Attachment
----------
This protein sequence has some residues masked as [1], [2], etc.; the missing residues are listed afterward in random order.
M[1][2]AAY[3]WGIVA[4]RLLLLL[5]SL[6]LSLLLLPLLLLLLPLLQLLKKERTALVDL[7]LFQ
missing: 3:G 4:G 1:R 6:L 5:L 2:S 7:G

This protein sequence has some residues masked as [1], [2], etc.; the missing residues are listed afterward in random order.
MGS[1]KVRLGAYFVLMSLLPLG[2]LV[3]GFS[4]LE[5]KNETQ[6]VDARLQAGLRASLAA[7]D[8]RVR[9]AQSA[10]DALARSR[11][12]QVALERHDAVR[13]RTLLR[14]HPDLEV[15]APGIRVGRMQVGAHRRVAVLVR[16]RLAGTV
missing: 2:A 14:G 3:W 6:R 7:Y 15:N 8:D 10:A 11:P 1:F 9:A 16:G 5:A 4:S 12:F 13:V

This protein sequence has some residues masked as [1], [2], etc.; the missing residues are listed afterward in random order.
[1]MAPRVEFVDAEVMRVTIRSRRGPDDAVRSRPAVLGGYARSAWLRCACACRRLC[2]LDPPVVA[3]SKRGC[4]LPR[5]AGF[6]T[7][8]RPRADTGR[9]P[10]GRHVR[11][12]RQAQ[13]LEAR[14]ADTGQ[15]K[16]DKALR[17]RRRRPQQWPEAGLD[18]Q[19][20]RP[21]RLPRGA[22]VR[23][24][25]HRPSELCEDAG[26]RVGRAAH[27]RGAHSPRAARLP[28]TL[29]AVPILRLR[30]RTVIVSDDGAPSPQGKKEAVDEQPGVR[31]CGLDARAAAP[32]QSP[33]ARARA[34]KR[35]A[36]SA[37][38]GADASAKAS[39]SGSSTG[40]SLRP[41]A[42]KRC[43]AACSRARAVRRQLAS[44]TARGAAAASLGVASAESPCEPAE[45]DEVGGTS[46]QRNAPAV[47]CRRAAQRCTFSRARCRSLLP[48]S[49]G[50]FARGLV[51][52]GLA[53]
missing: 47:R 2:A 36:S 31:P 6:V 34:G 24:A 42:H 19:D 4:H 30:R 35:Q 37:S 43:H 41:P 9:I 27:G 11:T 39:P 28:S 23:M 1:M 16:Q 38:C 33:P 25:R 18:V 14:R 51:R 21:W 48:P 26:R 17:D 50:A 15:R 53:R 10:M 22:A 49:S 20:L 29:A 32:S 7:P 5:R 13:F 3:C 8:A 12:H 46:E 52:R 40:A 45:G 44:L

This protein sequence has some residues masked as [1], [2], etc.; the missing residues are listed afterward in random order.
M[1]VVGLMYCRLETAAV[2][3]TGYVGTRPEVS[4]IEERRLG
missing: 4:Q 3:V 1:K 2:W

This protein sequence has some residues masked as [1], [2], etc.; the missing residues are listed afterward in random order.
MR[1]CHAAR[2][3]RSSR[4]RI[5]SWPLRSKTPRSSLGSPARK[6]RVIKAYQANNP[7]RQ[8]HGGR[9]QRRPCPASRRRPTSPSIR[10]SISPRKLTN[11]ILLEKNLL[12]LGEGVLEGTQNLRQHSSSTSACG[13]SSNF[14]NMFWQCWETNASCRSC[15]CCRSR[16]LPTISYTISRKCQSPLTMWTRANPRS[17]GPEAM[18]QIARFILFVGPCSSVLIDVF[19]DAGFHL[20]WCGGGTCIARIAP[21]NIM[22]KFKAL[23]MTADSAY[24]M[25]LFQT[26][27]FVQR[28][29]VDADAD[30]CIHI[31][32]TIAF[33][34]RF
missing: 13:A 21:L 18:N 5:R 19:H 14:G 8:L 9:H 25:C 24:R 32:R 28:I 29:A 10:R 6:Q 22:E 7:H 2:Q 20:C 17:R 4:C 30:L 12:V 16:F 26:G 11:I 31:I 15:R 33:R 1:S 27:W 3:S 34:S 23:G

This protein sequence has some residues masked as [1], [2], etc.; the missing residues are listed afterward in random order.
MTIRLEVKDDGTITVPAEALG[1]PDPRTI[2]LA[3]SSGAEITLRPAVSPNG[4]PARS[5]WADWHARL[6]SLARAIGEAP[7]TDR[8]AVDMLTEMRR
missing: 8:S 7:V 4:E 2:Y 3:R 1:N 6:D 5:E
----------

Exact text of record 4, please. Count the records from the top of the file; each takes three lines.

This protein sequence has some residues masked as [1], [2], etc.; the missing residues are listed afterward in random order.
M[1]VVGLMYCRLETAAV[2][3]TGYVGTRPEVS[4]IEERRLG
missing: 4:Q 3:V 1:K 2:W